Our results suggest that NRT and combined smoking-reduction interventions increase long-term cessation among smokers who are not ready to quit smoking. Insufficient evidence is available regarding the efficacy of behavioral smoking-reduction interventions in promoting future abstinence among this group.
Although it is encouraging that NRT alone may promote abstinence in smokers not ready to quit, a major barrier to implementing such protocols is the long duration of therapy given to participants in these studies, ranging from 6 (Etter, et al., 2004) to 18 months (Bolliger, et al., 2000). This may be a costly treatment plan given that the majority of patients receiving it will not quit smoking. The Clinical Practice Guidelines recommend that nicotine gum should be used for up to 12 weeks, nicotine inhalers for up to 6 months, and nicotine patches for 8 weeks to achieve optimal treatment for tobacco users interested in cessation (Fiore, et al., May 2008). Future studies should determine whether this treatment length is sufficient to produce a substantial treatment effect among smokers not ready to quit.
In the only study evaluating a behavioral smoking-reduction intervention (Glasgow, et al., 2009), the results favored the behavioral intervention but did not achieve statistical significance. The study’s authors attributed this to two factors: increased tobacco-control strategies during the study and high drop-out rates in the intervention group. Participants in this study were scheduled for either outpatient surgeries or diagnostic procedures which may have had a significant effect on their motivation before and after the medical procedure and on study retention. Future studies should evaluate smoking-reduction behavioral interventions in a general population of smokers not ready to quit and explore ways to enhance retention.
The three studies examining combined intervention methods showed a significant effect of smoking reduction aided by NRT. However, two of these studies observed negative results (Carpenter MJ, 2003; Joseph AM, 2008), which may have been due to small sample sizes. The remaining study (Carpenter, et al., 2004) observed a positive result. However, because the reduction intervention in this study consisted of two interventions (i.e., reduction counseling and the provision of free NRT), it is not clear whether the increase in quitting with NRT-assisted reduction is related to NRT availability, reduction itself, or both. Future studies should compare three groups: behavioral reduction intervention alone, NRT–assisted reduction with minimal behavioral support, and reduction intervention plus NRT to determine if behavioral counseling augments the effect of providing NRT.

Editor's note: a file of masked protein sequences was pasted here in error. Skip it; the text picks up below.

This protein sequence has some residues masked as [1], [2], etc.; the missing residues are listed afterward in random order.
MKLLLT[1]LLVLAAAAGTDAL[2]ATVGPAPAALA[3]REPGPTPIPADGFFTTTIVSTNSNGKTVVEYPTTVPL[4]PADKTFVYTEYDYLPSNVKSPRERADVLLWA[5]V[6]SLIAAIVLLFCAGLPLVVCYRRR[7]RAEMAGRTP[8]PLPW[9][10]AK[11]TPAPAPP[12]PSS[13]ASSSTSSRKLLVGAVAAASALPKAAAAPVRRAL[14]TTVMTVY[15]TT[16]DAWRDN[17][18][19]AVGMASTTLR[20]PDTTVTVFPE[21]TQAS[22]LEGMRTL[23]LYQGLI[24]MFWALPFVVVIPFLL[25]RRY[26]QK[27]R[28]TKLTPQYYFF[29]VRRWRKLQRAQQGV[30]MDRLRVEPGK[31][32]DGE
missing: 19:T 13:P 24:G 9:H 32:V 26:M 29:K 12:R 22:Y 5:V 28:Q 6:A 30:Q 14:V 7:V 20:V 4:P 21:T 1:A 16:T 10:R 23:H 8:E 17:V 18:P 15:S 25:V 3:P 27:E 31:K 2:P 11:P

An additional challenge in the literature is the lack of an operational definition of what constitutes a smoker who is “unwilling, unable, or not ready to quit smoking.” For the studies included in this review, the time frame for intention-to-quit varied from “not ready to quit in the next 6 months” to “not ready to quit immediately.” One possible approach would be to use the stages-of-change definitions of pre-contemplators and contemplators as a common definition for smokers who are “unwilling to quit” (Prochaska, Velicer, DiClemente, & Fava, 1988). A sample of contemplators may be more amenable to a rate-reduction intervention than pre-contemplators are. Another challenge is that most rate-reduction studies report only point-prevalence smoking abstinence. Future studies should follow the published recommendations for measuring abstinence (Hughes, et al., 2003) in trials of smokers not currently trying to quit by tying follow-up to the start of the intervention. An appropriate report would consist of prolonged abstinence as the primary outcome measure and point-prevalence abstinence as a secondary measure at 6-month follow-up.
In conclusion, pharmacological and combined smoking-reduction interventions double the odds of long-term smoking abstinence. Additional research is needed to further refine the behavioral interventions and the duration of pharmacotherapy that are most effective for smoking reduction.
Acknowledgments
Role of Funding Sources
This work was supported by the National Cancer Institute (CA127964) and by the National, Heart, Lung, and Blood Institute (HL053478) at the National Institutes of Health.
Footnotes
Contributors
Authors A, B, and C designed the study. Author A conducted literature searches, provided summaries of previous research studies, identified potentially eligible articles, and extracted data from these articles. Authors B and C contributed to the idea of the study, and participated in the planning of analysis and editing the manuscript. Author D checked the extracted data for accuracy and conducted the statistical analysis. Author A wrote the first draft of the manuscript and all authors contributed to and have approved the final manuscript.
Conflict of Interest
The author(s) declare that they have no conflicts of interest.